Power Without Status Linked To Abuse, Study Says

09/27/2011 03:57 pm ET | Updated Nov 27, 2011

Ever wonder why that clerk at the grocery store is giving you attitude? A new study showing the relationship between power and status may have the answer.

Individuals with some authority combined with little perceived status are more inclined to abuse power, say researchers.

"We found that people who had high power and high status, they were pretty cool," Nathanael Fast, assistant professor of management and organization at the University of Southern California's Marshall School of Business, told CNN. "But it was people who had power and lacked status who used their power to require other persons to engage in demeaning behavior."

Published in the next issue of The Journal of Experimental Social Psychology, the study was based on the notion that low status feels threatening and power allows people the freedom to act on their internal states and feelings.

In the joint field study by USC, Stanford University and Northwestern University participants were divided into two groups. The title of "idea producer" was given to one half of the group, while the other half were called "workers". Next, each participant was given 10 tasks to assign to co-workers that ranged from writing an essay to doing push ups.

According to, the researchers noticed "the low status workers consistently chose more demeaning tasks than the idea producers did - for instance, they were much more likely to choose the task "Bark like a dog three times" for their poor coworkers".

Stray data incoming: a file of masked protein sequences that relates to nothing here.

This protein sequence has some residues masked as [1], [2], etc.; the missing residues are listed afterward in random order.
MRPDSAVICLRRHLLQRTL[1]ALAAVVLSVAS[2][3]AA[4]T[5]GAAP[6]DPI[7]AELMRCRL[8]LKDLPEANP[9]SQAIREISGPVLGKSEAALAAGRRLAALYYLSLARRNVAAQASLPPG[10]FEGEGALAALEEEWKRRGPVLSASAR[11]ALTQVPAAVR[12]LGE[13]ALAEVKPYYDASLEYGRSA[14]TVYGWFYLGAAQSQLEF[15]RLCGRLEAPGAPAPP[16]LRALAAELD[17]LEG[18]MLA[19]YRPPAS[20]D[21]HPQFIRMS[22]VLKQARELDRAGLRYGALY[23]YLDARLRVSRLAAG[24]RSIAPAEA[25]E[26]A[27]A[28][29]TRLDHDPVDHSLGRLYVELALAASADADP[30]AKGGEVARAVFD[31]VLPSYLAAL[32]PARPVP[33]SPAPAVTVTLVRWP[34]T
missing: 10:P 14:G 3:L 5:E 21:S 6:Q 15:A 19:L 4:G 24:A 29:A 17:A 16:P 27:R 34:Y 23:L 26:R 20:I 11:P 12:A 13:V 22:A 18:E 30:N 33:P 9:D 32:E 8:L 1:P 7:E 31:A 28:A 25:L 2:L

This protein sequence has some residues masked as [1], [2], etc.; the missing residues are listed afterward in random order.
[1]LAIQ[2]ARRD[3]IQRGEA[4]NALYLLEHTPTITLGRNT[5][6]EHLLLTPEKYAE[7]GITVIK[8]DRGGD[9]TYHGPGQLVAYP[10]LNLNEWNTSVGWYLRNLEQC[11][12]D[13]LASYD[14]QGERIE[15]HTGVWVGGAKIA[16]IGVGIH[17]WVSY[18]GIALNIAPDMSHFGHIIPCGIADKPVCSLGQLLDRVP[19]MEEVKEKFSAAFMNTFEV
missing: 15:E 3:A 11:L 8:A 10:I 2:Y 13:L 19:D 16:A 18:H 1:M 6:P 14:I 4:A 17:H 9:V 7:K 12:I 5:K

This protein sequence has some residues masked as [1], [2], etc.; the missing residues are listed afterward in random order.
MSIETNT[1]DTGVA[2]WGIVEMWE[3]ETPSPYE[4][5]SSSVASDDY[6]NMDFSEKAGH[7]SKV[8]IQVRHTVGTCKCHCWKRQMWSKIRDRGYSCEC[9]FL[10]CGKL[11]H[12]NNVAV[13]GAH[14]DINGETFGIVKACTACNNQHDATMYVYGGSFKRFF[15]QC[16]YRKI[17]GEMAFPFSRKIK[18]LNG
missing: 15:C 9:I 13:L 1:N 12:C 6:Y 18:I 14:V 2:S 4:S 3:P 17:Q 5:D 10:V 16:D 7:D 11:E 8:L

Science Daily notes the researchers aren't advocating that power on its own leads to abuse, nor are all low-status, high-powered individuals demeaning to others. Instead, "power and status interact to produce effects that cannot be fully explained by studying only one or the other basis of hierarchy."

The authors say the findings could apply across business and government and might even explain the abusive behavior of the Abu Ghraib guards in 2004, CNN reports.

So how can we diminish this tendency? Researchers say promotion, respect and managers emphasizing the importance of their work all can help.

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